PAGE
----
What is Masago? Ebiko? Tobiko?

 

Some time ago, a Japanese lady came to ask me, "Sensei, kono masago wa nan desu ka (What is this Masago?)"  According to her, she wanted to ask me this question for a long time and finally made it because she saw my sushi.

 

In Japanese cuisine, there are some food materials which contain the word "Ko" or "Go" in the end. 

For example, they are Takenoko, Tarako, Tobiko, Ebiko,  Kazunoko, Iriko, Mentaiko, Sujiko, Shirako, Masago, Tamago and so on. 

 

The keyword is "Ko" meaning "Child" which imply roe or egg, too.   So if you know this keyword "Ko", you can easily guess these materials can be children of something.

 

First Takenoko literally means "child (ko) of Bamboo (Take)."  "No" in "Take-no-ko" indicates "the form of possessive" or "apostrophe S."   So Takenoko is bamboo shoot!

 

Next, Tarako literally means "child" of "Tara (Cod)."  So it is Cod Roe.

 

Then, Tobiko literally means "child" of "Tobi-uo (Fling Fish)"  The word "Uo" meaning fish is omitted, but Flying Fish Roe is called Tobiko.

 

Then how about Ebiko?

 

Ebiko is probably most popular here since this is made in Hawaii.  I had never seen this in Japan and now it has become my must-item.   Ebiko indicates "Child" of "Ebi (Shrimp)" and is translated as "Shrimp Flakes."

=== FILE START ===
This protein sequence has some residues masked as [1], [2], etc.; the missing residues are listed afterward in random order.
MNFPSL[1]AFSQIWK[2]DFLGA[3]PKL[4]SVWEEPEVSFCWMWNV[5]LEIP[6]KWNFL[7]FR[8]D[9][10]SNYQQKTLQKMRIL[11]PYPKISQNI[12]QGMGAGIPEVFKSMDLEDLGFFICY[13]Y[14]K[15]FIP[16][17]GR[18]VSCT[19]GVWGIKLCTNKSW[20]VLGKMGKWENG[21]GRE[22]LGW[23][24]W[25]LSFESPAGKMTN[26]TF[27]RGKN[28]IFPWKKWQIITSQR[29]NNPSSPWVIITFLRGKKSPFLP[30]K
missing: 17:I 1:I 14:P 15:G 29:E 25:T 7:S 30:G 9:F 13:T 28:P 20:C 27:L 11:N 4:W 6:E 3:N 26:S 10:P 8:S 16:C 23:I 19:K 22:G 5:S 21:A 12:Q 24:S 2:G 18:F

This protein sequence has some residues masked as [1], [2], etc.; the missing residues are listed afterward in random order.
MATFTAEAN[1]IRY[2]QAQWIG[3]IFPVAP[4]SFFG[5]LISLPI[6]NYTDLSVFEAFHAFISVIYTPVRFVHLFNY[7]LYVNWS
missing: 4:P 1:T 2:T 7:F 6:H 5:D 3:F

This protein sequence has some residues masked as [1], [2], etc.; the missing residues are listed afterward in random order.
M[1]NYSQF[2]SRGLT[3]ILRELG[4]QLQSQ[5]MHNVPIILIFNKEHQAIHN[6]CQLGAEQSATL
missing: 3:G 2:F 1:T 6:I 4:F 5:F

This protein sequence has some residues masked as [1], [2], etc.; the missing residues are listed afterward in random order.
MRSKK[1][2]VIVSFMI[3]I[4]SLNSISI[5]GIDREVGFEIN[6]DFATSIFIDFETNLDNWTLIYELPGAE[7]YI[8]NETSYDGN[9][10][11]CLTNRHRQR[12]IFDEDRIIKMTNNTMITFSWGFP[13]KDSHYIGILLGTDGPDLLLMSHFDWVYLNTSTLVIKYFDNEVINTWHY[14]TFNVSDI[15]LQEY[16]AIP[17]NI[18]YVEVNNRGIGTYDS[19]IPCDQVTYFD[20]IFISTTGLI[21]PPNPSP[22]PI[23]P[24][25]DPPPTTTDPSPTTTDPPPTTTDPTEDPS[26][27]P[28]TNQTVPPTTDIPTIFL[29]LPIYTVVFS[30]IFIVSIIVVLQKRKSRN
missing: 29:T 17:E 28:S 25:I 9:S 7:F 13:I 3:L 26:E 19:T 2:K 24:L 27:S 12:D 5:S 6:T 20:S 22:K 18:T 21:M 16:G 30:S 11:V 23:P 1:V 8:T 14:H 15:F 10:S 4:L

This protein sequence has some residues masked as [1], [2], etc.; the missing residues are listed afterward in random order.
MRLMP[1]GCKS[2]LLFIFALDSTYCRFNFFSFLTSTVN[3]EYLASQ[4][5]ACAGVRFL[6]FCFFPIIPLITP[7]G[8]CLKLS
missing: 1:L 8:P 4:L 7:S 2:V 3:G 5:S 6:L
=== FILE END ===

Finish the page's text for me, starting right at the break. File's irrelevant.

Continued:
Kazunoko (Pacific herring Roe)

 

Mentaiko (Pollock Roe)

 

Sujiko (Salmon Roe)

 

Shirako (Milt of Anglerfish, Salmon, Squid, Cod...)

 

Tamago (Egg)

 

Finally, let's see the word Masago which most Japanese don't know and there are some opinions.  Of course, because all selling food here have to show its ingredients, you can find an answer in the package.

 

According to the package I bought at Lihue Times, it says "Capelin" called "Shishamo" in Japanese.  But some Japanese Websites say, "Masago" should be "Japanese anchovy roe"  Then other people insist "Masago" should be a different type of "Flying Fish Roe."

 

But the answer  I reached was from the understanding of it's kanji "Masa."   "Masa" usually means "right" but this kanji "Masa" is written as "真砂True Sand."  

So Masago literally means "child (roe)" of "True Sand."   That's the literal translation.  However, food  cannot be sand.  So we need an imagination that why people use the word "Sand" for roe? 

I imagined "sand" indicates "roe" is tiny like sand.  Then I found out any smaller roe can be called "Masago."   Here in Hawaii, Masago says "Capelin" but it can be mix of any smaller fish roe. 

Write a comment

Comments: 0